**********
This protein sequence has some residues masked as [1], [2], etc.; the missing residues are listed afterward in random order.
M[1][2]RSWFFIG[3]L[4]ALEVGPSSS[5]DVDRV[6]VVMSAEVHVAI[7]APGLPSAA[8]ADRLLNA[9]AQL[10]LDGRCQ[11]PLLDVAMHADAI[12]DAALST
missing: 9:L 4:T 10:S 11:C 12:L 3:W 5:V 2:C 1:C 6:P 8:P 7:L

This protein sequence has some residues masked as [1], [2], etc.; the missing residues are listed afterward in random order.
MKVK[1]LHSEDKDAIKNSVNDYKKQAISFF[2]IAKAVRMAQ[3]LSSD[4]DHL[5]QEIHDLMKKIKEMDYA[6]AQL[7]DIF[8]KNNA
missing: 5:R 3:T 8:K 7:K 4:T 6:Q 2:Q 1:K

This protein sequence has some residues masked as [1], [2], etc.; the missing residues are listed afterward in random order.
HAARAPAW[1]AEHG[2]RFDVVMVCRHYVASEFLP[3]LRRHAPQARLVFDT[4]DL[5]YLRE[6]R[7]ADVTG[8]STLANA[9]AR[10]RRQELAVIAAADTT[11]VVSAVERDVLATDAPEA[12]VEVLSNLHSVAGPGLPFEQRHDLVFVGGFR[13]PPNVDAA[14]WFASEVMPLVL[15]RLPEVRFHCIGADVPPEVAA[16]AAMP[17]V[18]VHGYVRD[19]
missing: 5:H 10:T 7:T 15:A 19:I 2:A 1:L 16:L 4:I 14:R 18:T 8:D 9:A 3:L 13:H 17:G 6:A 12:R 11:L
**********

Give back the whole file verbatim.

This protein sequence has some residues masked as [1], [2], etc.; the missing residues are listed afterward in random order.
M[1][2]RSWFFIG[3]L[4]ALEVGPSSS[5]DVDRV[6]VVMSAEVHVAI[7]APGLPSAA[8]ADRLLNA[9]AQL[10]LDGRCQ[11]PLLDVAMHADAI[12]DAALST
missing: 9:L 4:T 10:S 11:C 12:L 3:W 5:V 2:C 1:C 6:P 8:P 7:L

This protein sequence has some residues masked as [1], [2], etc.; the missing residues are listed afterward in random order.
MKVK[1]LHSEDKDAIKNSVNDYKKQAISFF[2]IAKAVRMAQ[3]LSSD[4]DHL[5]QEIHDLMKKIKEMDYA[6]AQL[7]DIF[8]KNNA
missing: 5:R 3:T 8:K 7:K 4:T 6:Q 2:Q 1:K

This protein sequence has some residues masked as [1], [2], etc.; the missing residues are listed afterward in random order.
HAARAPAW[1]AEHG[2]RFDVVMVCRHYVASEFLP[3]LRRHAPQARLVFDT[4]DL[5]YLRE[6]R[7]ADVTG[8]STLANA[9]AR[10]RRQELAVIAAADTT[11]VVSAVERDVLATDAPEA[12]VEVLSNLHSVAGPGLPFEQRHDLVFVGGFR[13]PPNVDAA[14]WFASEVMPLVL[15]RLPEVRFHCIGADVPPEVAA[16]AAMP[17]V[18]VHGYVRD[19]
missing: 5:H 10:T 7:T 15:A 19:I 2:A 1:L 16:L 4:I 14:R 18:T 8:D 9:A 3:L 13:H 17:G 6:A 12:R 11:L